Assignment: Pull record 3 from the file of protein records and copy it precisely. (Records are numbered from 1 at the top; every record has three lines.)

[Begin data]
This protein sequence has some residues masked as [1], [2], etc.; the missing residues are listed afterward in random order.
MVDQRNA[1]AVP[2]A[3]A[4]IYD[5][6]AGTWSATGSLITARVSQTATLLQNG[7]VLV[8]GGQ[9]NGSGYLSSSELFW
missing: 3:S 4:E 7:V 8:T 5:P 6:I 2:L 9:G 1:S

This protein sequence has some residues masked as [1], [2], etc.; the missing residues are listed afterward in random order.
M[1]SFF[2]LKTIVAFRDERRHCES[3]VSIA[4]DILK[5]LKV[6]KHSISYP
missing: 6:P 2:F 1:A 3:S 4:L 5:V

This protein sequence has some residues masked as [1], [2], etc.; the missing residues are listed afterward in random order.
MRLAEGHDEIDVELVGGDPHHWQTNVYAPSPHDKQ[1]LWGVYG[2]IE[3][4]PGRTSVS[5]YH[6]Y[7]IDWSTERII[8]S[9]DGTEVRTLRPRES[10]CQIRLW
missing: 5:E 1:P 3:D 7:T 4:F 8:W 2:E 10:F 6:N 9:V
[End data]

This protein sequence has some residues masked as [1], [2], etc.; the missing residues are listed afterward in random order.
MRLAEGHDEIDVELVGGDPHHWQTNVYAPSPHDKQ[1]LWGVYG[2]IE[3][4]PGRTSVS[5]YH[6]Y[7]IDWSTERII[8]S[9]DGTEVRTLRPRES[10]CQIRLW
missing: 5:E 1:P 3:D 7:T 4:F 8:W 2:E 10:F 6:N 9:V